SEDRUN, Switzerland (AP) -- The $10 billion, 35.4-mile (57-kilometer) tube will connect Europe's high-speed rail network and is part of a larger effort to cut in half the number of trucks - now at 1.2 million - that thunder through the
The joy and pride felt throughout
"Together we risked a lot," said Swiss Transport Minister Moritz Leuenberger. "Together we achieved a lot."
TV stations across
Swiss voters approved the tunnel's construction in a series of referendums almost 20 years ago. Despite some criticism at the cost - almost $1,300 for every citizen - the proposal passed by a wide margin.
Leuenberger, who is also in charge of environment issues, praised Swiss voters and took a swipe at neighboring
"Today proves how sustainable, strong and efficient our direct democracy is," he told miners, VIPs and reporters amid the raucous underground celebrations.
His words were echoed by one of the 2,500 workers who toiled for more than a decade. Dieter Meyer, an electrician from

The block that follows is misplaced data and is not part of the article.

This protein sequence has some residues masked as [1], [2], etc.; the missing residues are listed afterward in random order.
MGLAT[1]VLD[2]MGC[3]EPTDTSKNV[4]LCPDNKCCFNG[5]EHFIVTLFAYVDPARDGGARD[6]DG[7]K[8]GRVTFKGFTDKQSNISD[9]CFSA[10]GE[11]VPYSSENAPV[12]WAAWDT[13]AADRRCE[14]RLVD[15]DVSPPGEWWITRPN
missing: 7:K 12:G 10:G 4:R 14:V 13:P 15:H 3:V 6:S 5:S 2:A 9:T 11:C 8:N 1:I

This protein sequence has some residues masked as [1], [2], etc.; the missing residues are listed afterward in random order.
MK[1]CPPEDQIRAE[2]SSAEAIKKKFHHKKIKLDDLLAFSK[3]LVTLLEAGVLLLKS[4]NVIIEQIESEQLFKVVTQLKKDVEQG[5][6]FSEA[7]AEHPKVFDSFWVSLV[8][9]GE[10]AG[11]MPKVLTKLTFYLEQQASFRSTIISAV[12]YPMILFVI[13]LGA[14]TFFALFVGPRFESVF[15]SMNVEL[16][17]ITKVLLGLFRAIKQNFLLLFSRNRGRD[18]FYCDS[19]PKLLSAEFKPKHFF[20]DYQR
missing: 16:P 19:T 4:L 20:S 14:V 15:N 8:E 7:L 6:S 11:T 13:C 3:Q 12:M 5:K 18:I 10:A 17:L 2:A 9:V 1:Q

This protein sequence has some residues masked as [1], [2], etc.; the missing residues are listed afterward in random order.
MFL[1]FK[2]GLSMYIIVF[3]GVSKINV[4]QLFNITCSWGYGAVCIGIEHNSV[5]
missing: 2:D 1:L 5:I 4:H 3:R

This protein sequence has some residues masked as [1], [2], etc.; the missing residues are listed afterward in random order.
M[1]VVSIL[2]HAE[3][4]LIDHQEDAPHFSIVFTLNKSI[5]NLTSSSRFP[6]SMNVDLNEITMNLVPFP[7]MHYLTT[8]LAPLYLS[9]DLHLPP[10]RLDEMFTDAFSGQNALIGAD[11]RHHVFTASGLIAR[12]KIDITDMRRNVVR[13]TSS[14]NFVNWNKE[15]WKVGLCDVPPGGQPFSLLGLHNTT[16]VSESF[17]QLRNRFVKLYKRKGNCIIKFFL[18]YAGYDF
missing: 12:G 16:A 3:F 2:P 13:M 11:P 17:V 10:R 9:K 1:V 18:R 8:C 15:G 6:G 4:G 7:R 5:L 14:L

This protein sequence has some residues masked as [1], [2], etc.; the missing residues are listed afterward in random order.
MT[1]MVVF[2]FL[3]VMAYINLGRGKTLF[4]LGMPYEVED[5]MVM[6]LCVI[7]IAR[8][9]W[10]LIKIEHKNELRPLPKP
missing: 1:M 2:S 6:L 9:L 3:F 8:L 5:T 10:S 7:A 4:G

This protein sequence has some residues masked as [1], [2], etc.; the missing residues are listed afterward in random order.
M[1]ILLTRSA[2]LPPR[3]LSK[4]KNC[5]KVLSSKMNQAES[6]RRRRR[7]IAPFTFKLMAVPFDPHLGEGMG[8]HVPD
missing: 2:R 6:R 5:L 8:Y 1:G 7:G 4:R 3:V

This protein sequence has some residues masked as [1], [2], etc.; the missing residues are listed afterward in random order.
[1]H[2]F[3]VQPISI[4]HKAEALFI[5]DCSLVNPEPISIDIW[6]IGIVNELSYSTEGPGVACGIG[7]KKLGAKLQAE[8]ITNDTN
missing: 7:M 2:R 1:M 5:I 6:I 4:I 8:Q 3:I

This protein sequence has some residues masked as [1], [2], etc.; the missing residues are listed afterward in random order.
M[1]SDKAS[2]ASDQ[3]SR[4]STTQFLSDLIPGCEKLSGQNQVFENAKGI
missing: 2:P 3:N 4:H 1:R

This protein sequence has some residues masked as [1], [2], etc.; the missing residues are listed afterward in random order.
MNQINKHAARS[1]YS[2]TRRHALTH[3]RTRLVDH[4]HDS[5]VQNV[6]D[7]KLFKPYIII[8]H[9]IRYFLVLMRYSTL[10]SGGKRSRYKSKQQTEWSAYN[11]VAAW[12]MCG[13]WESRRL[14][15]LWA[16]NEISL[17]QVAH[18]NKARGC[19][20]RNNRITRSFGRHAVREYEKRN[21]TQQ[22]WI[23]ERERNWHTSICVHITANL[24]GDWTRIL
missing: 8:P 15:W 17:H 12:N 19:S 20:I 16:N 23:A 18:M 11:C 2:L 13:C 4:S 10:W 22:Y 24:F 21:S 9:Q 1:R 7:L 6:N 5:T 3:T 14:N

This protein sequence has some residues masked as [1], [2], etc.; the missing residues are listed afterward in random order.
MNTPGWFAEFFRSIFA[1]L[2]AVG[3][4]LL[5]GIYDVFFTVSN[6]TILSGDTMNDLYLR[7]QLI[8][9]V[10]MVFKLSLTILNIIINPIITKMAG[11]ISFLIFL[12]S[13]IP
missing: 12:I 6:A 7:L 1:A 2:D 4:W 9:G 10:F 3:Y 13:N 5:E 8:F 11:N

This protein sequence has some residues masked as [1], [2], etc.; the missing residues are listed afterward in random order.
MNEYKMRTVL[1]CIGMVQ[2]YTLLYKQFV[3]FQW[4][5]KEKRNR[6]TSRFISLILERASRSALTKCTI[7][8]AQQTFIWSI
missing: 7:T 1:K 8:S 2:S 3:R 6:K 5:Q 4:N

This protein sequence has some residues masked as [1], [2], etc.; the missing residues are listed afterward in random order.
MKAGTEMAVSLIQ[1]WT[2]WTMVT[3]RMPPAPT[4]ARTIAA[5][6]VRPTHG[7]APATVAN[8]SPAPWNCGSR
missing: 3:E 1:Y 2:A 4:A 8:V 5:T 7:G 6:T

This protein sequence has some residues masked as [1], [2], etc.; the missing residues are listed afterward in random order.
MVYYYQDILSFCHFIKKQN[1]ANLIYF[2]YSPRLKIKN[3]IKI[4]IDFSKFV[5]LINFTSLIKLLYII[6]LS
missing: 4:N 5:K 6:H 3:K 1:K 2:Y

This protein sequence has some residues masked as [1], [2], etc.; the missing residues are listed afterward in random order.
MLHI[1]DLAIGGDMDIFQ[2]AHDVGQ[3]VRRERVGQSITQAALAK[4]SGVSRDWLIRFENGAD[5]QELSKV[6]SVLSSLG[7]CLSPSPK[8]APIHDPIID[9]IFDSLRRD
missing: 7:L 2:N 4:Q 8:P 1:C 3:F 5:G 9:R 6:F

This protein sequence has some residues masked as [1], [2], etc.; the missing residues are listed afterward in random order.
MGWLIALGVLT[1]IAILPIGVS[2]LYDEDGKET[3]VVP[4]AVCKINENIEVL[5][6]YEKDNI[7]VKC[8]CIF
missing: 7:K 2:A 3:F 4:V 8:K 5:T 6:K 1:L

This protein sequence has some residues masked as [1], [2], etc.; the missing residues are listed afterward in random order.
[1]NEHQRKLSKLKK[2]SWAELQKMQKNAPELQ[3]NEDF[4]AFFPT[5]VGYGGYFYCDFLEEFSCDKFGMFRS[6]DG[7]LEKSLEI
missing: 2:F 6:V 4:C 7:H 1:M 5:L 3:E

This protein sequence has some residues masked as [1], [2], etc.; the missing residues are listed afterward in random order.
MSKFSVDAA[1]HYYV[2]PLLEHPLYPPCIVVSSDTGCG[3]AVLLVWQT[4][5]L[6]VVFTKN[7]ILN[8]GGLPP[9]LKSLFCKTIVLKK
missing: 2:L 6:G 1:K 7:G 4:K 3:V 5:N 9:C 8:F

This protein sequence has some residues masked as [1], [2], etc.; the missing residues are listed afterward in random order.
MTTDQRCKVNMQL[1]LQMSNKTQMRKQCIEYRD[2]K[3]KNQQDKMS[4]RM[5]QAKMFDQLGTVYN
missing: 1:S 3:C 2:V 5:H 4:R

Meyer said Germans should reconsider their opposition to new rail projects if they are serious about protecting the environment and halting climate change.
"This tunnel is the future," he told The Associated Press. "In
Protesters in the southwest German city oppose plans to move
Peter Fueglistaler, director of the Swiss Federal Office of Transport, insisted Friday that "our neighbors in
Mindful that heavy goods traffic has contributed to the steady erosion harming fragile Alpine plants and animals - as well as cherished scenery - Switzerland has been tunneling through the Alps for decades.
The Gotthard Base Tunnel - first conceived in 1947 by engineer Eduard Gruner - beats
Other tunnels, including the recently completed 21.5-mile (35.6-kilometer) Loetschberg Base Tunnel, complete an underground network that few other countries can rival.
"I hope that this tunnel will have lots of brothers in the
First among them was foreman Hubert Baer, an Austrian.
"This is the most wonderful moment in my 36 years of tunnel building," Baer said, surrounded by Italian, Portuguese and Turkish workers.
Many paid tribute to the eight men who died working in the tunnel over the years. Some also took time to congratulate their colleagues on the other side of the world in
"That was fantastic for us, too," said Juergen Sandtner, another Austrian. "It was huge. That they managed to get them all out alive again was a great achievement."
By FRANK JORDANS
Associated Press Writer